For travellers seeking a warmer place for adventure, Oman needs to be on the radar. We leave the perceived problems of the Middle East to the talking heads on the telly and put Oman as a hot spot to watch this new year. Far removed from the high rises of neighbouring United Arab Emirates, Oman offers towns with traditional charm. Having been a trading post for many centuries, the people take pride in their heritage and Bedouin roots.
Fashion, jewellery and design lovers will swoon during a visit to the souks in Oman. Handmade items ranging from kitchenware to leather bags are on display in hundreds of small stands. The multitude of colours and designs make visitors feel like they’ve entered Aladdin’s cave. The Muttrah Souq in the capital of Muscat is particularly wellknown and filled to the brink with wares.
Starting in Muscat’s National Museum (for archaeological finds that detail the history of Oman), the Sultan Qaboos Grand Mosque and the Royal Opera House gives one a sense of the architectural and cultural prowess of this nation.
Travellers to Oman will notice various scents floating about in the air like coffee mixed with cardamom, (and locals invariably invite visitors into their homes to try some) and frankincense. Made with the resin from the Boswellia tree, frankincense has been produced in Oman since antiquity and been sent as a gift to plenty a king and queen.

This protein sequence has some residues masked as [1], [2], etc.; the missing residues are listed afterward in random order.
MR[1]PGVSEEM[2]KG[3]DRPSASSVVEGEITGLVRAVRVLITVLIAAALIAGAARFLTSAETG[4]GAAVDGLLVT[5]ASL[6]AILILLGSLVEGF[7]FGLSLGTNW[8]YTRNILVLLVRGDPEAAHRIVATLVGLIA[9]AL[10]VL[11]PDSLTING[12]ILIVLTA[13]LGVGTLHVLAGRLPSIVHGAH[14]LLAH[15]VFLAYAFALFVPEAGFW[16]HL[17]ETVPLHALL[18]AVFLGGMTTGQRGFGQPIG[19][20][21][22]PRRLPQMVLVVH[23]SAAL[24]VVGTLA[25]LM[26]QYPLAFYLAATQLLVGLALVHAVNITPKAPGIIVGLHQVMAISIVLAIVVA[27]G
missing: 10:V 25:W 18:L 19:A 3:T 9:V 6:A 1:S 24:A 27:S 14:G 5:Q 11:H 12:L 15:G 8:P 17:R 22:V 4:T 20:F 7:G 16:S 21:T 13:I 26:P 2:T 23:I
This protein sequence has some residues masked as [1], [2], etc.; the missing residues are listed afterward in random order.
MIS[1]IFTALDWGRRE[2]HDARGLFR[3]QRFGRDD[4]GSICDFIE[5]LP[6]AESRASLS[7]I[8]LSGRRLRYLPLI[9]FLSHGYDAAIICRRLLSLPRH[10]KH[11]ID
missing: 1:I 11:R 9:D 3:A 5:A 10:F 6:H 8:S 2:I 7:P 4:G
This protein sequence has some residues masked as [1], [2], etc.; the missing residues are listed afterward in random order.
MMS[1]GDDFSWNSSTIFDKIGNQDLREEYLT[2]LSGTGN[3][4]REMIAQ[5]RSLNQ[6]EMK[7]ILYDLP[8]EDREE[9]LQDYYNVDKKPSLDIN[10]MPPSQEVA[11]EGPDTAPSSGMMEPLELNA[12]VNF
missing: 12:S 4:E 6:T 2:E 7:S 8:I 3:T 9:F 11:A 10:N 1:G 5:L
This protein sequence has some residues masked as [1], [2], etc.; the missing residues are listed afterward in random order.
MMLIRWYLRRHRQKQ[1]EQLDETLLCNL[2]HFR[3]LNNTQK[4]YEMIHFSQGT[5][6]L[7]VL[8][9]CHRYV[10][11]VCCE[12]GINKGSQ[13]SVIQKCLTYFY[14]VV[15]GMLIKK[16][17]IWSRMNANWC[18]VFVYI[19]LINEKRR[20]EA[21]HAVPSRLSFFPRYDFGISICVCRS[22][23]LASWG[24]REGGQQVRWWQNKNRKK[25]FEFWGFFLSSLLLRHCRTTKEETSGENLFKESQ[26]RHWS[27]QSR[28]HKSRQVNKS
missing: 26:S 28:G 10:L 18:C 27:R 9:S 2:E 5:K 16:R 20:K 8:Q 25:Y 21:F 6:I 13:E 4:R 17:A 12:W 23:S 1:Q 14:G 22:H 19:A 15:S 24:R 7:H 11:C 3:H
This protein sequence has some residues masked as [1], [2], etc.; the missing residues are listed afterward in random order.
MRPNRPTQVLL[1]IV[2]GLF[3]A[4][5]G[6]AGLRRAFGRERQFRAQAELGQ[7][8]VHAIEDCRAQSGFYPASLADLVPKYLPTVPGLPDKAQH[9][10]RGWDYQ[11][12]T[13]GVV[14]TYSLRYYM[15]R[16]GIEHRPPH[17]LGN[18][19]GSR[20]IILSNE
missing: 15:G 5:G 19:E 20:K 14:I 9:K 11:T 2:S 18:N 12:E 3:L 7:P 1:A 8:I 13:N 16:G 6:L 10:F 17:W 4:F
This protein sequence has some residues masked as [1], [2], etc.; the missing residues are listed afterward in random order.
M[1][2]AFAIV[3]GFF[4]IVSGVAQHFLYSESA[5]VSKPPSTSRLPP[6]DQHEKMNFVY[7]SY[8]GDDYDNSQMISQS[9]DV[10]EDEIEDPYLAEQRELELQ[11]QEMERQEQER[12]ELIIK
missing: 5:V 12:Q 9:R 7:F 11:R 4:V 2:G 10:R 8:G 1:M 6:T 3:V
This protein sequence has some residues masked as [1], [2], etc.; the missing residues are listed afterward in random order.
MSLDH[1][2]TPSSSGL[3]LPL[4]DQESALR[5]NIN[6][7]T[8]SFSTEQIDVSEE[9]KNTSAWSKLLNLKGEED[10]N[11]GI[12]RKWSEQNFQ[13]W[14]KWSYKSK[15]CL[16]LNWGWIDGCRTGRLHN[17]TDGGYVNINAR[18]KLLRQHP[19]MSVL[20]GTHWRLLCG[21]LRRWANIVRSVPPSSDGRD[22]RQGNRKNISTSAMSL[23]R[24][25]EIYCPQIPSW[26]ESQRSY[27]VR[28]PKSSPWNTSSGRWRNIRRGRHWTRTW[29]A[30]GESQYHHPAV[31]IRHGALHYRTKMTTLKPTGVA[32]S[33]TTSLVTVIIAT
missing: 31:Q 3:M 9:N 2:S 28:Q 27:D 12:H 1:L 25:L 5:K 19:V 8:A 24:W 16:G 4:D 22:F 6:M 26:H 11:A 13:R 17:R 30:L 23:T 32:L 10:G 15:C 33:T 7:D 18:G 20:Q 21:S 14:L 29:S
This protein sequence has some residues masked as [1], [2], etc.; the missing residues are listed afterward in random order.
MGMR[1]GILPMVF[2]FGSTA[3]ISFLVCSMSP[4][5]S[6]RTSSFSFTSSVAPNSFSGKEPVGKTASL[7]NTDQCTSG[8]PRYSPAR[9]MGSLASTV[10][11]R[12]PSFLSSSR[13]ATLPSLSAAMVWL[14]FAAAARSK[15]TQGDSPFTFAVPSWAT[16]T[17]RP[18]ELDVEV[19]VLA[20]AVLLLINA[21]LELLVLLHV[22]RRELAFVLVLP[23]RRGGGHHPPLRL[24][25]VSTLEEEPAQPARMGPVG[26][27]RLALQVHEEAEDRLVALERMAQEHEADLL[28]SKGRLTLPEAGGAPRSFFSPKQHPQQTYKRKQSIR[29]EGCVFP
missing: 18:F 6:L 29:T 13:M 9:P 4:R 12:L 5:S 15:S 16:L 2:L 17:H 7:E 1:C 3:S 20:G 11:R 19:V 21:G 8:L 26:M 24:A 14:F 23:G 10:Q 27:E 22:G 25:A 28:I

For nature lovers, a desert adventure in the Empty Quarter Desert, or Sharqiya Sands, is in order. Here there’s an opportunity to ride camels, go 4x4ing, or camp underneath starry skies.
In the mountains (and there are plenty in Oman, the most famous possibly being the Dhofar Mountains) rock climbing, hiking up wadis, exploring caves and fossil hunting are all activities to wow any itinerary. Oman is famous for its many fossils and travellers are literally likely to stumble upon them in the Empty Quarter, as well as in many of the mountains.
One of the most popular, albeit hot, time to visit Oman is during July to September for turtle hatching season. The trill of witnessing five different kinds of baby sea turtles hatch along the beaches takes your trip from wonderful to unforgettable. While at the beach, there’s also the option to indulge in scuba diving, an activity easy to come by given the rich waters of the Persian Gulf, Arabian Sea, and the Gulf of Oman.
Animal lovers would do well to note the abundance of wildlife in Salalah, including various birds, oryx and gazelles and in Dhofar one can even find Arabian leopards. The rainy season from June to September turns Salalah, the desert city, into a green oasis. The Salalah Khareef Festival celebrates this with performances and various stalls selling traditional foods and handicrafts. The festival runs from around mid-july to the end of August.
Oman has a warm climate and it’s therefore best to avoid visiting during the height of summer from June until August, with the exception of Salalah.
This page, from left, Sultan Qaboos Grand Mosque, is the biggest mosque in Oman, interior mainly built with Indian sandstone and it has the world’s second largest hand-woven carpet; Wahiba Sands meets the Arabian Sea, Al Sharqiya Opposite, from top, evening cityscape of Muscat; Sultan Qaboos Grand Mosque in Muscat